A bell curve is a distribution of outcomes, where the top of the bell represents the most frequently occurring outcomes, with frequency diminishing as the bell’s height reduces. 

Steidlmayer used the concept of a bell curve to organize volume data. Anything within the first standard deviation–the middle of the bell curve–was considered to be the value area. When price deviated from the value area, he saw an opportunity to take the opposite end of the trade (i.e. shorting the market when price went above the value area). 

Above is a perfect example of Steidlmayer’s bell curve concept, from his book.

Market Profile Levels

Value Area

The value area is where the majority of volume is being done. This is basically what the market views as the “fair price” in the short term. When price wanders outside of the value area, it is considered to be testing the value area to see if price will break and move into a new value area.

The value area has a high and a low point, which are viewed as similar to support and resistance by market profile traders. 

Point of Control

The point of control is a specific price where the most volume has been executed at. Usually displayed as a line like a moving average, the POC gives you quick perspective on where the market’s equilibrium is.

You can view the point of control in a similar sense to VWAP.

Volume Nodes

Volume nodes are peaks and valleys within the volume profile. 

  • High Volume Nodes

High volume nodes are a large peak in volume at a specific price. They’re seen as a ‘fair’ price for the asset due to the massive agreement between buyers and sellers at that point. When price reaches an HVN, a period of consolidation is likely to follow.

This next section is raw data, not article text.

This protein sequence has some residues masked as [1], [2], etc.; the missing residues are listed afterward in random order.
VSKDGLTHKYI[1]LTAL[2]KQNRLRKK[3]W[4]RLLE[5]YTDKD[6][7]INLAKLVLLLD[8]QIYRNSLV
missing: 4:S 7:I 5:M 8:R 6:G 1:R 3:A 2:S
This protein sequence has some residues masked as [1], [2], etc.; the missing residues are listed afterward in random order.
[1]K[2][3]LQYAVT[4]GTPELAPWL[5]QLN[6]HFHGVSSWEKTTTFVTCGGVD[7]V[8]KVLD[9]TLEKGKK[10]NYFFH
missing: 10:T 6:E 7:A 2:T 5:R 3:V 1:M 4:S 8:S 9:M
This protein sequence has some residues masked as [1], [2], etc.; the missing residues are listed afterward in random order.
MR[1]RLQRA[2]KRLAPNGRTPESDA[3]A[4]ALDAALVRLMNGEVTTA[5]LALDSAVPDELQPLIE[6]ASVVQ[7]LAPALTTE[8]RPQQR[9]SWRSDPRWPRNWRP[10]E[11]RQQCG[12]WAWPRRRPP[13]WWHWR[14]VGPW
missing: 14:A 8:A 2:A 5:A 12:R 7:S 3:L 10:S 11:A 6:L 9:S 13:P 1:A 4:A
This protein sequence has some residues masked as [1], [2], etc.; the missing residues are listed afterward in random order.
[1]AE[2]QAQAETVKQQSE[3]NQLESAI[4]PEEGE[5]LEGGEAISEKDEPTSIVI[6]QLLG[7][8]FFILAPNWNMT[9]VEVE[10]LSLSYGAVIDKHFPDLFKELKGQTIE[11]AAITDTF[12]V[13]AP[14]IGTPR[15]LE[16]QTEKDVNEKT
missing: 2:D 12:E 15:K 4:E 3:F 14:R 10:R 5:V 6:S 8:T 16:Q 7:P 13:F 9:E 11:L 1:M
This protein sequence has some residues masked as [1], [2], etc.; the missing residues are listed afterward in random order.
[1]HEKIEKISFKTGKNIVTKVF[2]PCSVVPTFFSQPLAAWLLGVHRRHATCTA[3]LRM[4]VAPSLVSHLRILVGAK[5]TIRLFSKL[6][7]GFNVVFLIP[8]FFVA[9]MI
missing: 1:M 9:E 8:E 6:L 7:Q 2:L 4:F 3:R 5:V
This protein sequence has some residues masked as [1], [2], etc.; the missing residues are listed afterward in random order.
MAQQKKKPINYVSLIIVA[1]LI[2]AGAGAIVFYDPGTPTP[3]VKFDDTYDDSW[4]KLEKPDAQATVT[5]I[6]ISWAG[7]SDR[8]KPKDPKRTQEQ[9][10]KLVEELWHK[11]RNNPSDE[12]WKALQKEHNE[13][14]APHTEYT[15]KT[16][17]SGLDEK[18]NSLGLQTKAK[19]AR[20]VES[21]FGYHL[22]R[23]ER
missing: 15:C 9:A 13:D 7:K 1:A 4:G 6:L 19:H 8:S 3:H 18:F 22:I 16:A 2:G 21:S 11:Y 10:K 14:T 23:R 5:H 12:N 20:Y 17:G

• Low Volume Nodes

Low volume nodes are levels that have seen very little volume done. When price reaches a LVN, the market is more likely to go through a phase of price discovery. Being that the market hasn’t traded at this level yet, the market is more likely to go through that price quickly to try to get back to a ‘fair’ level.

Support and Resistance Market Profile

Market profile makes it remarkably easy to identify support and resistance levels. Instead of looking at static candlesticks, market profile gives you the additional context that tells you where the supply and demand shifts are really taking place.

In the chart below, we identify a rough value area, as defined by the thick red lines. We can see clear congruence between the support levels outlined by the market profile and that which we’d identify solely on a chart. 

Around the $98.50 level, there is a large dropoff in volume. Buyers sense that as price gets closer to that level, they’re getting a better than fair price so they buy the market aggressively and a support level is created.

Final Thoughts

Market profiling is an efficient way of organizing the chaos of human behavior by lending us the time and volume context associated with a standard price chart. 

With so much randomness already present in markets, most levels that look significant–aren’t. Market profile serves to improve the signal-to-noise ratio just enough to give us an edge.


“…difference between traditional technical analysis and Market Profile is that traditional technical analysis tries to predict the future based on the past. Market Profile tries to identify the underlying conditions of the current markets movement for continuation or change.” 

J. Peter Steidlmayer